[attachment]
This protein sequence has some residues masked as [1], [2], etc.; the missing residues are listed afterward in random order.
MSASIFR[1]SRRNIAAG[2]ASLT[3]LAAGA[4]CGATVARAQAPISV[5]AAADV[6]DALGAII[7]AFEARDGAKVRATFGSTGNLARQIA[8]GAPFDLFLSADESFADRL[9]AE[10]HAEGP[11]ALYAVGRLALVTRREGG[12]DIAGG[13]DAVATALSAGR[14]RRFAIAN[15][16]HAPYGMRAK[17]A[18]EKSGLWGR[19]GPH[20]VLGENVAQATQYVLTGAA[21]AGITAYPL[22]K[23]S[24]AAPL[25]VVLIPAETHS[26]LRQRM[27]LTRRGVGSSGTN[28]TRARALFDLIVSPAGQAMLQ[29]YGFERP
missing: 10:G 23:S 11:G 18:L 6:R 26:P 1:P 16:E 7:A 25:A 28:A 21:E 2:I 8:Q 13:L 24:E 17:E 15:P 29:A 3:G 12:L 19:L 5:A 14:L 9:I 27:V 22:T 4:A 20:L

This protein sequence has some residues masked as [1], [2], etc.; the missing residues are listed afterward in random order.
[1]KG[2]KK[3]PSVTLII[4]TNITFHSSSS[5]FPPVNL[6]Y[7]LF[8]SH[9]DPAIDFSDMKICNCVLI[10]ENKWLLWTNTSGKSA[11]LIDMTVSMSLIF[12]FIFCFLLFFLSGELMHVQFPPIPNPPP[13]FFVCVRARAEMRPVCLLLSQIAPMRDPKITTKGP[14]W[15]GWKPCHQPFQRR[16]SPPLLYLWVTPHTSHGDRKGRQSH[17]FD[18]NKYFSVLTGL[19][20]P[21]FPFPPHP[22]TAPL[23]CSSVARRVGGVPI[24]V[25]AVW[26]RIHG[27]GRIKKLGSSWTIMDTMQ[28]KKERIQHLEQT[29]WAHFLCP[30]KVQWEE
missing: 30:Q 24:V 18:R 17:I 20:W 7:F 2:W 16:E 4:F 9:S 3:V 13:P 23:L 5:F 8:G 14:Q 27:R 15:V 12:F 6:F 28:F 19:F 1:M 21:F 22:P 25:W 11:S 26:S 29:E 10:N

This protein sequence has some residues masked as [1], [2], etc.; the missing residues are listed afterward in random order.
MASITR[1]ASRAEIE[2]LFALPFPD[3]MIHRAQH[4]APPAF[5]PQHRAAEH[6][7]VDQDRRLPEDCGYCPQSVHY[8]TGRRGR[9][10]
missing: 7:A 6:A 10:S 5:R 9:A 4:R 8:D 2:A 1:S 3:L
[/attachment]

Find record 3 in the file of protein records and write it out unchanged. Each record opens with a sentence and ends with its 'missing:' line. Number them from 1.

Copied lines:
This protein sequence has some residues masked as [1], [2], etc.; the missing residues are listed afterward in random order.
MASITR[1]ASRAEIE[2]LFALPFPD[3]MIHRAQH[4]APPAF[5]PQHRAAEH[6][7]VDQDRRLPEDCGYCPQSVHY[8]TGRRGR[9][10]
missing: 7:A 6:A 10:S 5:R 9:A 4:R 8:D 2:A 1:S 3:L